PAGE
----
Few writers begin writing as children. Stephen King did, but he’s in a league of his own. Many begin to take writing serious later in life. One would think that a late start offers advantages such as life experiences, achieved successes, maturity and confidence.
Few writers create their finest work on the first piece they write. It takes time to develop this skill, time to establish a style, time to understand the process. It’s unrealistic to think that the first time you put words on a page it will be perfect – but we do.
There is a story in our head, we see it, we watch it play over and over, and we love our story. We know it will be a book and millions will love it as we do! Then we sit down and begin to write. When the first draft is finished we believe we have done our best work. In truth we have, but like a child who takes his first step, it isn’t the stable, balanced, and confident walking required to carry them through life.
Remember the early years? Remember when you were just starting out? Remember when we thought $1.50 was too much to pay for gas? Remember when we were young and…? Those early years of unbalanced walking, of innocents, of attempting to make a permeant mark on the world are essential in establishing a foundation for our life.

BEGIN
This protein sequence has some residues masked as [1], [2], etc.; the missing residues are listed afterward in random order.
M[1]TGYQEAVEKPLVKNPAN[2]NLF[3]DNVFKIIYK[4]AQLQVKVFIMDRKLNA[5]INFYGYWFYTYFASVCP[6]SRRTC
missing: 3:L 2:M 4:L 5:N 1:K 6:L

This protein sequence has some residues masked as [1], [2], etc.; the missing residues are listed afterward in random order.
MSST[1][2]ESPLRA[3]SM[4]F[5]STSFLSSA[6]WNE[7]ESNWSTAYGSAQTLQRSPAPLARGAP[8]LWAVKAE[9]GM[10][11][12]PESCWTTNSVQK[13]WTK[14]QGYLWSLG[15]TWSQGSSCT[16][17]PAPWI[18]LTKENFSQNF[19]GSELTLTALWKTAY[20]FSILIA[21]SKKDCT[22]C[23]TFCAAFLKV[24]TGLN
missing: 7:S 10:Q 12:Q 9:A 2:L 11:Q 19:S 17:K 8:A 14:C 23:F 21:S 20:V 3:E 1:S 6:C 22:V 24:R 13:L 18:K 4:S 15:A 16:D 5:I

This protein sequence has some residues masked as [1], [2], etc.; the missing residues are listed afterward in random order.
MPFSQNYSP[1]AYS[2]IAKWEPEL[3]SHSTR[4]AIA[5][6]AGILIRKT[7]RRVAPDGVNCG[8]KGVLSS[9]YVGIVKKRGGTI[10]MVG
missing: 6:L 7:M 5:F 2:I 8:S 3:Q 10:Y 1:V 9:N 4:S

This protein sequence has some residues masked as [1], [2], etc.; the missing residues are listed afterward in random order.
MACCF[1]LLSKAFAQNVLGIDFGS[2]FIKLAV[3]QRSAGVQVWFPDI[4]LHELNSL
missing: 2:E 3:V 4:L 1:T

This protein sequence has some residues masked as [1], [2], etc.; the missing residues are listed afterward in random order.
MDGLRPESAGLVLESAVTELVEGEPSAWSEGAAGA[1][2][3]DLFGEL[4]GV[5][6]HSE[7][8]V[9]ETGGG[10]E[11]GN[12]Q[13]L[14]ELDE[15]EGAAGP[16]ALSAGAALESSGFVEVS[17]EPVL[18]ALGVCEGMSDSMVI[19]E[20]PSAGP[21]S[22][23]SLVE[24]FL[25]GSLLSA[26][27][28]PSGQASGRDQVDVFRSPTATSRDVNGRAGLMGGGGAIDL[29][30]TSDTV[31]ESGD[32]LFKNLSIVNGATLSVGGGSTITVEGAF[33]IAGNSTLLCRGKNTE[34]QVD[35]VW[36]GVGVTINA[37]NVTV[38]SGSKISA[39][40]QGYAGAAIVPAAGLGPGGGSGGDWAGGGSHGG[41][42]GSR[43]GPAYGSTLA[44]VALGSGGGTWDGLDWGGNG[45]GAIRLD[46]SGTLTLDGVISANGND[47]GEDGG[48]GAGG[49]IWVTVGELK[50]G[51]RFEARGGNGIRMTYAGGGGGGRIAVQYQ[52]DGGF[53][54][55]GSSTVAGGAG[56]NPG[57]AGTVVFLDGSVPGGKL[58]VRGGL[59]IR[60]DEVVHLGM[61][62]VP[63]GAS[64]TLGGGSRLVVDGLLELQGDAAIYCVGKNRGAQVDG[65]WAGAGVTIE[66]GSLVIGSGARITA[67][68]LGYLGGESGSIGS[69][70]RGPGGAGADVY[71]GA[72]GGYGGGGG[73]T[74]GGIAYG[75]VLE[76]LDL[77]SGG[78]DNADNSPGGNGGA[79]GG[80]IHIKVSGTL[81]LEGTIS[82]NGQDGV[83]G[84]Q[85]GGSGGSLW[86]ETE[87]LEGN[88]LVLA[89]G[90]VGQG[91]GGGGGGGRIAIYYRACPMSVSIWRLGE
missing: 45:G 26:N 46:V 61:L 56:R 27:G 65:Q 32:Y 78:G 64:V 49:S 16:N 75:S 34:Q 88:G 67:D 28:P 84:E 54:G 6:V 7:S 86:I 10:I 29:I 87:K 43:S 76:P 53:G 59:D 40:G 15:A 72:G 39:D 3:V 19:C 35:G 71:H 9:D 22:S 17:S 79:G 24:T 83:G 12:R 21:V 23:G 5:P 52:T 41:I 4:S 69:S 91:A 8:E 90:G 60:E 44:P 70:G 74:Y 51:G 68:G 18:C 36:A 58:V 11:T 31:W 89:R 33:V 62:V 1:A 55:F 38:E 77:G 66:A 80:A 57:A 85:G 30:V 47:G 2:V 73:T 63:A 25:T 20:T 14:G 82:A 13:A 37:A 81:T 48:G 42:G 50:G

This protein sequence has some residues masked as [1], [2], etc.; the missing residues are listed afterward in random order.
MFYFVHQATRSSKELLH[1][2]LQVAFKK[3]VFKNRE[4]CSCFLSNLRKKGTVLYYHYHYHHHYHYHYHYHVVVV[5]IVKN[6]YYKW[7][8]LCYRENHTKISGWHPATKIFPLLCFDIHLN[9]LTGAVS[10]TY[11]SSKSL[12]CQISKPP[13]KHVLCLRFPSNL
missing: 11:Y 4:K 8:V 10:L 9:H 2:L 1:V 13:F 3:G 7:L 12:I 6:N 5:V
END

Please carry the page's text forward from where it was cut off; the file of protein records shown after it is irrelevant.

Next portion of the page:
As authors we have to have those early years to build a foundation for our work. The problem is we want our writing to be as mature and developed as we are in the years we have lived, but that’s not how it works. We have to take the first steps, fall over a lot, become more confident, build our muscles, develop our coordination and finally learn to run. If we don’t allow ourselves to experience the first steps, we will never run.
Don’t miss the early years! Write a lot, about anything. Write, read, listen, watch, learn. Write, print, and save samples of your work so you can measure your foot steps. Some day you will be able to say, “Remember when I wrote like that?”!